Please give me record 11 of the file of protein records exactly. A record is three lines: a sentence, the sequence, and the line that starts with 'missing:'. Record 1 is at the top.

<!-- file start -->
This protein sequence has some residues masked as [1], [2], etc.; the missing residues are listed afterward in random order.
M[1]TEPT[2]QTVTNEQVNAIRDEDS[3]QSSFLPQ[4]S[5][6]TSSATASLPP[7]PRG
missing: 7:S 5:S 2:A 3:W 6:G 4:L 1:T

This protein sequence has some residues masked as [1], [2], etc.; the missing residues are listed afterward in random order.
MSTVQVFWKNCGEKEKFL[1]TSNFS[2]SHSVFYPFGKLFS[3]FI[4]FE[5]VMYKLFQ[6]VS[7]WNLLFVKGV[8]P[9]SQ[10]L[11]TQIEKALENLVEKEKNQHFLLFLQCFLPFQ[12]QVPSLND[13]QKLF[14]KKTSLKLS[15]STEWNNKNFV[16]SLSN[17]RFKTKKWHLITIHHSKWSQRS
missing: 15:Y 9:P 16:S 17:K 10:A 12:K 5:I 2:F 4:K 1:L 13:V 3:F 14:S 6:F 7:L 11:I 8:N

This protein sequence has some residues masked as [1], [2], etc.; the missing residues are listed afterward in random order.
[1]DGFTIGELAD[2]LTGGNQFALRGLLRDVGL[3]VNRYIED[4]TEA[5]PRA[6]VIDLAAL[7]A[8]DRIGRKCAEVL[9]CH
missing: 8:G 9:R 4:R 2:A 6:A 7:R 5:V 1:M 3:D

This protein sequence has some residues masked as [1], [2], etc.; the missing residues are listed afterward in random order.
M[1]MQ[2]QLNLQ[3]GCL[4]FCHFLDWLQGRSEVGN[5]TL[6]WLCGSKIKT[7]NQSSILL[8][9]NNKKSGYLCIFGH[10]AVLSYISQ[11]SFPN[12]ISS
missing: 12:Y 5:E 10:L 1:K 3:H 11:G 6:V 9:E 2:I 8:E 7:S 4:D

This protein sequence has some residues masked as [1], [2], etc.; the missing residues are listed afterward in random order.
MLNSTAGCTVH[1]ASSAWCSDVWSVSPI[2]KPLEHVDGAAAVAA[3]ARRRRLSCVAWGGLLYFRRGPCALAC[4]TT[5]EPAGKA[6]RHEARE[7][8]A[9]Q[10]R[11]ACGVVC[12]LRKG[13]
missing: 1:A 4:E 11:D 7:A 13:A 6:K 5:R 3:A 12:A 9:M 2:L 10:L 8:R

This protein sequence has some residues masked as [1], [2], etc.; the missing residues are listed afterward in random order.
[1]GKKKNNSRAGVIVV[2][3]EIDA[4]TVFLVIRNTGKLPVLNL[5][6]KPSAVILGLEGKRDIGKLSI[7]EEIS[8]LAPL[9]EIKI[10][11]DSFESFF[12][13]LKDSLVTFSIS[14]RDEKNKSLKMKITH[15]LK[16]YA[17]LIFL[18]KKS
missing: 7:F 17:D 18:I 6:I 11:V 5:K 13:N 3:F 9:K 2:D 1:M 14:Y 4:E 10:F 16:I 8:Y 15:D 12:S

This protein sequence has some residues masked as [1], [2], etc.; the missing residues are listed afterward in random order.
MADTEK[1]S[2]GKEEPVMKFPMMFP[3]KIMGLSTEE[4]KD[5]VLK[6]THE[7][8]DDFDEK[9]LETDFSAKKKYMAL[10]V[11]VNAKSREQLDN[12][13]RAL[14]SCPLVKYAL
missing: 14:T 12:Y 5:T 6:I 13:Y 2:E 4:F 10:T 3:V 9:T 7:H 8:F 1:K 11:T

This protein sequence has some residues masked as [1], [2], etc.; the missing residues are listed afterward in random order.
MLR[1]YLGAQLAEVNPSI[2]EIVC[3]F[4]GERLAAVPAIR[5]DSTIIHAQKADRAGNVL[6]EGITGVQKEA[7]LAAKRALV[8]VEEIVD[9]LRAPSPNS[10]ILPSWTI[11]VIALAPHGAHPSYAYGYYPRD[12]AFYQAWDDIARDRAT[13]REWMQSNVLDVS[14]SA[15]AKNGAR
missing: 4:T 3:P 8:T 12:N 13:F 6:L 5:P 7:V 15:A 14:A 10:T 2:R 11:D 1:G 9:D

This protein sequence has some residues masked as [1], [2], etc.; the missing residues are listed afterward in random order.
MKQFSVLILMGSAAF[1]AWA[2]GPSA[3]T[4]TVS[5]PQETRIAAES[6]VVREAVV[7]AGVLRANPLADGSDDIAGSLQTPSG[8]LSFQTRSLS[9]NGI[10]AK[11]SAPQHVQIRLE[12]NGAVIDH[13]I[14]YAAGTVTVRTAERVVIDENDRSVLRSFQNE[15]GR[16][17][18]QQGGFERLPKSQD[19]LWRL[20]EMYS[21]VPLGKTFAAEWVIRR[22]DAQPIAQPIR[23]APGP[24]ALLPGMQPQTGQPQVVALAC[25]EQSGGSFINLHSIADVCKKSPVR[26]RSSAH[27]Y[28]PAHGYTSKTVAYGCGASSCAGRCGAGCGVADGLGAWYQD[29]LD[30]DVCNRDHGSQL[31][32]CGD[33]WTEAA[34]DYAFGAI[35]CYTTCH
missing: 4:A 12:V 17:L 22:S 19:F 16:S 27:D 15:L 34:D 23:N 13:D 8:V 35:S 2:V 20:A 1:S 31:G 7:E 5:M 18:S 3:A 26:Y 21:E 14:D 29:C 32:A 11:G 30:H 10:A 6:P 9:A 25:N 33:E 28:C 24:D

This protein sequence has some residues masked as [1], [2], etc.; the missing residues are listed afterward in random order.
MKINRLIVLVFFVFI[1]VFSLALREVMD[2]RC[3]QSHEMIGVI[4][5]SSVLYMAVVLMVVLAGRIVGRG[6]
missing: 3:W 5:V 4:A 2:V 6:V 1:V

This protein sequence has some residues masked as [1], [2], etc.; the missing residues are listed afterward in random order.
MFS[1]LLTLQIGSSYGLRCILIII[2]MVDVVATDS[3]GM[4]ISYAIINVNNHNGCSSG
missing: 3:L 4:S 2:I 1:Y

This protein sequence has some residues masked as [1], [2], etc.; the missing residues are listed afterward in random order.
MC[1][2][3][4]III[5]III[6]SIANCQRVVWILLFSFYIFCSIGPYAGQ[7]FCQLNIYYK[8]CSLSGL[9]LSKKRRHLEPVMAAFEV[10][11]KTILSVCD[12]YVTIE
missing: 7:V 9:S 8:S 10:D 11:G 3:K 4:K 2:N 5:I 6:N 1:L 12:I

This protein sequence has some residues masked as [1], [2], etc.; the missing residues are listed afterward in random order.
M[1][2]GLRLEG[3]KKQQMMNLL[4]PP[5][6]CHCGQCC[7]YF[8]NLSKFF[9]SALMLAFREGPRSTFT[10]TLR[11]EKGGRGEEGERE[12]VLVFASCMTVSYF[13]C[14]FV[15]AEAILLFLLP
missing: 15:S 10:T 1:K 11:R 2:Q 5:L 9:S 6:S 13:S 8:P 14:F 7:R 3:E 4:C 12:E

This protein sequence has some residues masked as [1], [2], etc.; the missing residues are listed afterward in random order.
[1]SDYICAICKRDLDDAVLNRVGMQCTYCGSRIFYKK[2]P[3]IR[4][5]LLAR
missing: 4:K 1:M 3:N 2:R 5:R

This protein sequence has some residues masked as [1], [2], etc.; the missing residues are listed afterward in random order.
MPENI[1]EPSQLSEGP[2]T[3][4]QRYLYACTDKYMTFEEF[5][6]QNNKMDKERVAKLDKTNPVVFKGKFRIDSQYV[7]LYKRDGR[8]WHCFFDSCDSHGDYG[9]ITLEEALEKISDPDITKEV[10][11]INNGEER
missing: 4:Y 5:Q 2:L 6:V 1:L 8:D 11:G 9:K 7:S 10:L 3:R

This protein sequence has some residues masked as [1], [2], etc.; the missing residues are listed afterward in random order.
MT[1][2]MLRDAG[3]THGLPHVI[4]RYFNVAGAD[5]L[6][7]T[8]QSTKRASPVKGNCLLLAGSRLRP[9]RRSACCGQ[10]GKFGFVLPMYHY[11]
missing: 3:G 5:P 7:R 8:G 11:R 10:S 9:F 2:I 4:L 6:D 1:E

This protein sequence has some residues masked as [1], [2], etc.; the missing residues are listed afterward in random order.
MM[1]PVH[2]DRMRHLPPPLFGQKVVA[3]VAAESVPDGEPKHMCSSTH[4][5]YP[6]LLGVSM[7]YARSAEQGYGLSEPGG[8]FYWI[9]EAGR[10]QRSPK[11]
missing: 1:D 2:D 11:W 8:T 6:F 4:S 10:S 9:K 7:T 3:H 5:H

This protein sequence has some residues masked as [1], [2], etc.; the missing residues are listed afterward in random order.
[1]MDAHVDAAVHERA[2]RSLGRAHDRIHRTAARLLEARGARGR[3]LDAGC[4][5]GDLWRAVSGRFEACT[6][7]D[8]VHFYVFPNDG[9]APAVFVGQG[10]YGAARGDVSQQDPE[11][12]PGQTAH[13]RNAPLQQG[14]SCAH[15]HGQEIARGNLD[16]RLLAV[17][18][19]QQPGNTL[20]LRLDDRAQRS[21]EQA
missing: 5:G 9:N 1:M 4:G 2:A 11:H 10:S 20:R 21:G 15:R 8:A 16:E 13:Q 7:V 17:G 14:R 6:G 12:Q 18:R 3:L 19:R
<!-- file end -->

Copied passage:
This protein sequence has some residues masked as [1], [2], etc.; the missing residues are listed afterward in random order.
MFS[1]LLTLQIGSSYGLRCILIII[2]MVDVVATDS[3]GM[4]ISYAIINVNNHNGCSSG
missing: 3:L 4:S 2:I 1:Y